- Parents Home
- Allergy Center
- Asthma Center
- Cancer Center
- Diabetes Center
- A to Z
- Emotions & Behavior
- First Aid & Safety
- Food Allergy Center
- General Health
- Growth & Development
- Flu Center
- Heart Health
- Helping With Homework
- Diseases & Conditions
- Nutrition & Fitness Center
- Play & Learn Center
- School & Family Life
- Pregnancy & Newborn Center
- Sports Medicine Center
- Doctors & Hospitals
- Para Padres
- Kids Home
- Asthma Center for Kids
- Cancer Center for Kids
- Movies & More
- Diabetes Center for Kids
- Getting Help
- Puberty & Growing Up
- Health Problems of Grown-Ups
- Health Problems
- Homework Center
- How the Body Works
- Illnesses & Injuries
- Nutrition & Fitness Center for Kids
- Recipes & Cooking for Kids
- Staying Healthy
- Stay Safe Center
- Relax & Unwind Center
- Q&A for Kids
- The Heart
- Videos for Kids
- Staying Safe
- Kids' Medical Dictionary
- Para Niños
- Teens Home
- Asthma Center for Teens
- Be Your Best Self
- Cancer Center for Teens
- Diabetes Center for Teens
- Diseases & Conditions (for Teens)
- Drugs & Alcohol
- Expert Answers (Q&A)
- Flu Center for Teens
- Homework Help for Teens
- Infections (for Teens)
- Managing Your Medical Care
- Managing Your Weight
- Nutrition & Fitness Center for Teens
- Recipes for Teens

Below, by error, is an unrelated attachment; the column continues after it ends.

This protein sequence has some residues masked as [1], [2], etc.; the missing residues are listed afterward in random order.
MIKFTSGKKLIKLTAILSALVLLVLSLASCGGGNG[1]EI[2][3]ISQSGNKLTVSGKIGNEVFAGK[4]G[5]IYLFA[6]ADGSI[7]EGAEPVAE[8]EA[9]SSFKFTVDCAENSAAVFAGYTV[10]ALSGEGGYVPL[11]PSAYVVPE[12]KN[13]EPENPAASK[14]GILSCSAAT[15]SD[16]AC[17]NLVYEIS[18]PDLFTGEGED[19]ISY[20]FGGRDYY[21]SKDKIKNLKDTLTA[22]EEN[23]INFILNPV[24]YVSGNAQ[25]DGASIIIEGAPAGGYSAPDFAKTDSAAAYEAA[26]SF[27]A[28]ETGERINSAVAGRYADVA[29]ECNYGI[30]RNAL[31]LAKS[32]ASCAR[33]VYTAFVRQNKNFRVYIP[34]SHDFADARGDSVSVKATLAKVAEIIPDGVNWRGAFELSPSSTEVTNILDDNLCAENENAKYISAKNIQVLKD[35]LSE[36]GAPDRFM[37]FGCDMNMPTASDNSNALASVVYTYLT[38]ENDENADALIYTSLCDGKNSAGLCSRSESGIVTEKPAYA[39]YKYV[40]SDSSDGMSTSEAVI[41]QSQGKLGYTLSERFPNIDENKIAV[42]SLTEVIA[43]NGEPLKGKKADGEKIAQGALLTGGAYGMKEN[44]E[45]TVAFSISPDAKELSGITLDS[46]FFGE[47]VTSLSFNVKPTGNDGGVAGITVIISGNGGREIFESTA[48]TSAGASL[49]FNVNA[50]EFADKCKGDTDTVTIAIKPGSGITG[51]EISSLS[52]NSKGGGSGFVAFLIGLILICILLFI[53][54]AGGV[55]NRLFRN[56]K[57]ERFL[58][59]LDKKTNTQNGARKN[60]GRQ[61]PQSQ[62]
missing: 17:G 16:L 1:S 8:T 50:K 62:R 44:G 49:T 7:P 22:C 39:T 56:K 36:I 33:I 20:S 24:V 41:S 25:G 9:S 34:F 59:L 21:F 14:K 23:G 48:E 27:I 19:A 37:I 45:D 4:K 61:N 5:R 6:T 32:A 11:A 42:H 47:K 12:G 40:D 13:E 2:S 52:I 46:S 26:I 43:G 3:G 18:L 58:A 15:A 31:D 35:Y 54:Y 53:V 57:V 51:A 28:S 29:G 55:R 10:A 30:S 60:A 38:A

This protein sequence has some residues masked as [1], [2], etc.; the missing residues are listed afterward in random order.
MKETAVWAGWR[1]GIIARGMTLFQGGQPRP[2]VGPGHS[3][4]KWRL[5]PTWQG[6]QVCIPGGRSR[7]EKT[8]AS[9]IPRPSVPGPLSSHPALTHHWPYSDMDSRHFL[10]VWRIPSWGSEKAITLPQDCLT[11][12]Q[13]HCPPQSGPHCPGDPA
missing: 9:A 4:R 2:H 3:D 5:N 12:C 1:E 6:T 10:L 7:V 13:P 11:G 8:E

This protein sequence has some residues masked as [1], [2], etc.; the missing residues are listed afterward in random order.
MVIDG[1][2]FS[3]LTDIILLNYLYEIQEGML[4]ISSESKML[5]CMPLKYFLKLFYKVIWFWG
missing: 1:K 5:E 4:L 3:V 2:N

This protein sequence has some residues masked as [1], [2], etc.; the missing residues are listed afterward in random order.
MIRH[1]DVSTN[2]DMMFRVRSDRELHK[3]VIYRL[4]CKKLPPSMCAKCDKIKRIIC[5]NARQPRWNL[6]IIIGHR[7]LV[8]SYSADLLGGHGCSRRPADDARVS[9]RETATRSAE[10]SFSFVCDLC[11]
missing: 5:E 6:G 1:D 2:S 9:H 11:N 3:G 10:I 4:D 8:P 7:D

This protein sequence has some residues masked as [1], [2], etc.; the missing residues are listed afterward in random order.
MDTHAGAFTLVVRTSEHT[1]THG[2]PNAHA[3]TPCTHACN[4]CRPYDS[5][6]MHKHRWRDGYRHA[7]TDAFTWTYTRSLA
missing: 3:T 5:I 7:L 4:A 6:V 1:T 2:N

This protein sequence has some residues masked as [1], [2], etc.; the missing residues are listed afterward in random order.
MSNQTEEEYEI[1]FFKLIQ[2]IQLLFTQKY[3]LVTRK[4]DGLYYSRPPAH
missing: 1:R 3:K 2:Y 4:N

- Safety & First Aid
- School & Work
- Sexual Health
- Sports Center
- Stress & Coping Center
- Videos for Teens
- Para Adolescentes
What's a Stomachache?
Pain is the body's way of signaling that something is going on. Stomach pain alerts us to something that's happening inside us that we might not know about otherwise.
What Causes Belly Pain?
Some reasons for belly pain are obvious, like when someone gets hit in the gut or eats spoiled macaroni salad. Oher times, it might be hard to figure out. With so many organs in the abdomen, different problems can have similar symptoms.
Here are some of the things that cause tummy troubles:
Bacterial infections cause what we call "food poisoning." Bacteria are also responsible for other conditions that may give a person belly pain, such as:
- urinary tract infections
- strep throat
- sexually transmitted diseases (STDs)
- the rare condition toxic shock syndrome
Viruses, another type of infection, are behind what we call "stomach flu," or gastroenteritis (pronounced: gas-troe-en-teh-RYE-tiss).
Bacteria and viruses both can pass easily from person to person. To avoid them:
- Wash your hands well and often.
- Don't share cups, straws, or utensils with others.
Irritation and Inflammation
When one of the body's internal organs is irritated or swollen, that can bring on belly pain. Pain from problems like appendicitis, ulcers, irritable bowel syndrome, and inflammatory bowel disease is the body's way of telling us to get medical help.
Food reactions can be more than eating too much or basic indigestion. When people can't digest certain foods, doctors say they have a food intolerance. Lactose intolerance, for example, causes belly pain when someone eats milk products. If you notice pain or other symptoms like gas, bloating, or diarrhea after eating certain foods, call your doctor.
Conditions like celiac disease (a reaction to proteins in some grains) or food allergies (like peanut allergy) are different from food intolerance. They involve immune system reactions that can actually harm the body beyond causing a temporary reaction. Someone who has a true food allergy must always avoid that food.